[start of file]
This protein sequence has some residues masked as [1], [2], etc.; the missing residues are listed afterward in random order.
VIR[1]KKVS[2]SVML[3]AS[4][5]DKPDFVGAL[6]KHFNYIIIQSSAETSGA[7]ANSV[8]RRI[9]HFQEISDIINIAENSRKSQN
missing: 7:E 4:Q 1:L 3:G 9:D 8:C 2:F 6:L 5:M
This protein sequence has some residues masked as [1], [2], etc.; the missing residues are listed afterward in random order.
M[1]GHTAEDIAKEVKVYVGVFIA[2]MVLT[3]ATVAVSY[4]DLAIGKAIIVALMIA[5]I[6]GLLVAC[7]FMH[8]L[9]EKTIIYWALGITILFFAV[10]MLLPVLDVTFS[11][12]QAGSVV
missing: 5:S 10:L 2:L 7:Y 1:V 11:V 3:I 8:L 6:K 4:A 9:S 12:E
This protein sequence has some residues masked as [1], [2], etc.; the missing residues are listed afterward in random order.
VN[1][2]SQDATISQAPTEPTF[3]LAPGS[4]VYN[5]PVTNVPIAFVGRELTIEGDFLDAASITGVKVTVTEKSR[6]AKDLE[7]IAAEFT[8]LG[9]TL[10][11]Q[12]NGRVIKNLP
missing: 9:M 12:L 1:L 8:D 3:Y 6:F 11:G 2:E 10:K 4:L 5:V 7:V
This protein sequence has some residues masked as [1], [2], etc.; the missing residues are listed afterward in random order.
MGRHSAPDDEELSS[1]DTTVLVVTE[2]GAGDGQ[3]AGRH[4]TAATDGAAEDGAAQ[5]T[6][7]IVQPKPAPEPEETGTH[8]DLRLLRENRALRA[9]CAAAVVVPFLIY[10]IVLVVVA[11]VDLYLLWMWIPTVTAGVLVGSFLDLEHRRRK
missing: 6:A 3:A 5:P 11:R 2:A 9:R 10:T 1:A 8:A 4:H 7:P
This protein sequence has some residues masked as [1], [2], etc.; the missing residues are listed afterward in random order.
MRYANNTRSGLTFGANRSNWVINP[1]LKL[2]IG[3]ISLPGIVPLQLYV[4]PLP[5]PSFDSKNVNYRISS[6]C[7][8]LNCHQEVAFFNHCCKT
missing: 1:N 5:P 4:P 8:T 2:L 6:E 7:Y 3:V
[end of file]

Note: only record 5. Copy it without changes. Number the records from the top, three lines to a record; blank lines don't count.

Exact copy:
This protein sequence has some residues masked as [1], [2], etc.; the missing residues are listed afterward in random order.
MRYANNTRSGLTFGANRSNWVINP[1]LKL[2]IG[3]ISLPGIVPLQLYV[4]PLP[5]PSFDSKNVNYRISS[6]C[7][8]LNCHQEVAFFNHCCKT
missing: 1:N 5:P 4:P 8:T 2:L 6:E 7:Y 3:V